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Something most of us have in common is self-judgment. We teach our kids to be kind to others, but we are not so kind to ourselves. Think about it! When is the last time you asked yourself, “How do I talk to myself?”
Neuroscience research on self-compassion has grown throughout recent decades and has taught us that treating yourself with kindness is one of the most effective ways to boost your mood. It is incredibly efficacious in helping us learn, feel less anxious and depressed, and reach our goals faster. Yet, by adolescence, most of us default to shame and self-criticism the moment we make a mistake or feel inadequate. We define ourselves by a behavior and let it represent who we are as a whole. When we speak to ourselves in a negative way, it releases stress hormones (adrenaline, cortisol), but when we speak nicely to ourselves, it releases pain-relieving and ‘happy’ hormones (endorphins and dopamine).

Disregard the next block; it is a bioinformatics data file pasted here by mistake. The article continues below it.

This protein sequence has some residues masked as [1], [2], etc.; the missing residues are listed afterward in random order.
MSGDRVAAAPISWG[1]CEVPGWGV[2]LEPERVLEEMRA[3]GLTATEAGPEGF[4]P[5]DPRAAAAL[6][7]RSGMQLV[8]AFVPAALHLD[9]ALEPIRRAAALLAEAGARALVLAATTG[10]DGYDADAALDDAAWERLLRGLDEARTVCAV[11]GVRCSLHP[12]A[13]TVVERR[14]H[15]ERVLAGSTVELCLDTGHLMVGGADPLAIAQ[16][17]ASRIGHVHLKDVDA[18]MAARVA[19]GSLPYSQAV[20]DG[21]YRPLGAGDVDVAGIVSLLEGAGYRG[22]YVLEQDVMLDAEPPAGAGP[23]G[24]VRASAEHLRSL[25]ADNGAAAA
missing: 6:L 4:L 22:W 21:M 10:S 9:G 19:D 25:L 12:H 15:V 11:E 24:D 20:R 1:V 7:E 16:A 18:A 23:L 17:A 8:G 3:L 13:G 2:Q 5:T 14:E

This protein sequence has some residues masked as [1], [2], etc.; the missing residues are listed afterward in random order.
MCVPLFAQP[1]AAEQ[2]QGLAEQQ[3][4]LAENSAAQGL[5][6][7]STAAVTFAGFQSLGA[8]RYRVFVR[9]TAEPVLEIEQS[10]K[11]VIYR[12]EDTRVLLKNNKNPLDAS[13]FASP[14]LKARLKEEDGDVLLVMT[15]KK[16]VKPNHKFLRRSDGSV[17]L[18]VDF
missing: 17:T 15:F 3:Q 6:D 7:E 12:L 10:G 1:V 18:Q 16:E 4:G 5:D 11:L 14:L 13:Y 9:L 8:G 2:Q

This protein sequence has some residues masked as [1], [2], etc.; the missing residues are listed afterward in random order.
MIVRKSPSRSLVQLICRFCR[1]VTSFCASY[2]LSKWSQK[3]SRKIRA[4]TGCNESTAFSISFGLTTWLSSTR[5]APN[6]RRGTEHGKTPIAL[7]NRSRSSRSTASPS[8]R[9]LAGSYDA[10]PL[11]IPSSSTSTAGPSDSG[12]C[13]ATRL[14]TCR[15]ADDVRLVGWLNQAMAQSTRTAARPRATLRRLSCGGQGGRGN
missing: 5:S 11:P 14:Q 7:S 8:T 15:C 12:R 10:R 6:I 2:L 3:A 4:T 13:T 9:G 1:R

Self-compassion is not akin to self-esteem or ignoring our personal inadequacies, failures, or foolish actions. Self-compassion does not involve self-evaluations or social comparisons. Rather, self-compassion requires self-kindness, a sense of common humanity, and mindfulness. These components mutually interact to create a frame of mind that is self-compassionate. Self-esteem is great when you are doing well, but it does not do us justice when we are not doing well. Self-compassion is always there for us – when we are doing well and when we are suffering.
Being caring and understanding with oneself.
Recognizing all humans are imperfect, fail, and make mistakes.
Being aware of one’s present moment experience in a clear and balanced manner so you don’t ignore or ruminate on disliked aspects of self or life.
Being harshly critical or judgmental of self.
Believing you are the only human with flaws.
Defining your entire self form one disliked aspect of the self or life.
Self-compassion is a skill and requires practice. You have probably spent close to a lifetime practicing self-judgment, so understand that building the skill of self-compassion will take consistency and patience.
Here are 4 steps for developing a self-compassionate mindset: